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I need an algorithm that returns the point of intersection between two lines. The algorithm is capable of determining the relative position then I'm sure the lines will intersect.

My question is: I want to avoid linear systems in my program so I found this resolution:

$$ \lambda\in{R} $$ $$ r: (x, y, z) + \lambda\vec{v}_1 $$ $$ s: (x_2, y_2, z_2) + \mu\vec{v}_2 $$ $$ \lambda = \mu \, \therefore \lambda(\vec{v}_1 \times \vec{v}_2) = ((x, y, z) - (x_2, y_2, z_2)) \times \vec{v}_2 $$

So it's just I find the value of lambda and replace the equations of lines. But I can't isolate the lambda because the equation will be a division between vectors and the resolution says "we can solve for 'a' by taking the magnitude of each side and dividing"
What does that mean? I don't have native English and it was very confusing I thank if someone can explain

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You want to solve for $\lambda$ in the expression: $$\lambda(\vec{v}_1 \times \vec{v}_2) = ((x, y, z) - (x_2, y_2, z_2)) \times \vec{v}_2$$ To do that you can "take the maginitude" of the vector on the left and right hand side of the equation. Here magnitude of a 3d vector $w$ is $$|w| = \sqrt{w_1^2 + w_2^2 + w_3^2}$$ So $$|\lambda(\vec{v}_1 \times \vec{v}_2)| = |((x, y, z) - (x_2, y_2, z_2)) \times \vec{v}_2|$$ You can distribute out the $\lambda$ to find: $$|\lambda||(\vec{v}_1 \times \vec{v}_2)| = |((x, y, z) - (x_2, y_2, z_2)) \times \vec{v}_2|$$ and $$|\lambda| = \frac{|(\vec{v}_1 \times \vec{v}_2)|}{|((x, y, z) - (x_2, y_2, z_2)) \times \vec{v}_2|}$$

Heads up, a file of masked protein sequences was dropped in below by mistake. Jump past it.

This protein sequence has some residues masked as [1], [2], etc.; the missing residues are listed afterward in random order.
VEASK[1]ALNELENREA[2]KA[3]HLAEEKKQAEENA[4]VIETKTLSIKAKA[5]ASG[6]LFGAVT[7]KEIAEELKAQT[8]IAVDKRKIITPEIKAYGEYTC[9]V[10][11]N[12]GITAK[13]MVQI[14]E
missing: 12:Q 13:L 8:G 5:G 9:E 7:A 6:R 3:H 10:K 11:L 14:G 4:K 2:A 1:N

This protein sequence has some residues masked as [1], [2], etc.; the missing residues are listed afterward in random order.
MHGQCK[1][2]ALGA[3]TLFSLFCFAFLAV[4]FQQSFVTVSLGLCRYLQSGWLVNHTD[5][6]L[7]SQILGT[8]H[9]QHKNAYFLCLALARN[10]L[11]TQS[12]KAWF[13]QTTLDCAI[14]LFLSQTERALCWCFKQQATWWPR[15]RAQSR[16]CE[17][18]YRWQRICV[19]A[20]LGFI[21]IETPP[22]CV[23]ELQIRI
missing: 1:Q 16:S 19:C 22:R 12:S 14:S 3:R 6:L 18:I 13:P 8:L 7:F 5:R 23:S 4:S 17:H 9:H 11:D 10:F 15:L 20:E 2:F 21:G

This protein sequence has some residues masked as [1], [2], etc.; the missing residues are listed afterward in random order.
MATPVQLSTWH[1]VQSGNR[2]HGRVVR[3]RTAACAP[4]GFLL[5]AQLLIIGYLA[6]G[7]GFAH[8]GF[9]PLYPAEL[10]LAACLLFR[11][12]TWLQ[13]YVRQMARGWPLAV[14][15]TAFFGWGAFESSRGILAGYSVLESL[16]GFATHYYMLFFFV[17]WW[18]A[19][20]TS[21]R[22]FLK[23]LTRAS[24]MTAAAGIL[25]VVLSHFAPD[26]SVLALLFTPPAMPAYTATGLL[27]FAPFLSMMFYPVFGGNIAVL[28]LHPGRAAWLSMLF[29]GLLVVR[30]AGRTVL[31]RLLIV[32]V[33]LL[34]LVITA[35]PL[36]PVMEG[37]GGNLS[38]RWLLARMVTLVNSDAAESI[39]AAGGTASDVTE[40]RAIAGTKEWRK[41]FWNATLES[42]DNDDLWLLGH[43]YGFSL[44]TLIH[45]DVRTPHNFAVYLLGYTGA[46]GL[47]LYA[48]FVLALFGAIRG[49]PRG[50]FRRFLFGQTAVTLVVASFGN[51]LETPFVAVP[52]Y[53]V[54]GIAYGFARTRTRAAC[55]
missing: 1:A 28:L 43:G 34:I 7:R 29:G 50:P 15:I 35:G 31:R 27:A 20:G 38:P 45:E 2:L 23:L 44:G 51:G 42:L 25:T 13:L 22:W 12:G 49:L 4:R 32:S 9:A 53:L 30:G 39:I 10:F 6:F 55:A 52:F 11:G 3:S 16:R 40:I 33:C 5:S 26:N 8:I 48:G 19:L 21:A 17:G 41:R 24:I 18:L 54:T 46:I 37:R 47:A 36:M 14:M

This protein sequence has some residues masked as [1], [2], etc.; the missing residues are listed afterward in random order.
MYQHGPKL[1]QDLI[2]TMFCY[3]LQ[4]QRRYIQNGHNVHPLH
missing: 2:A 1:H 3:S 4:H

Note: I would suggest instead of using the above technique just looking at the ratio of an two coordinates of the vector on the LHS and RHS. i.e. when you have an equation: $$\lambda u = v$$ where $u, v$ are vectors and $\lambda$ is a constant, then $$\lambda = \frac{v_i}{u_i}$$ for any component that isn't $0$. This way you will obtain the sign of $\lambda$. The expression (written in coordinates) will probably be simpler as well.

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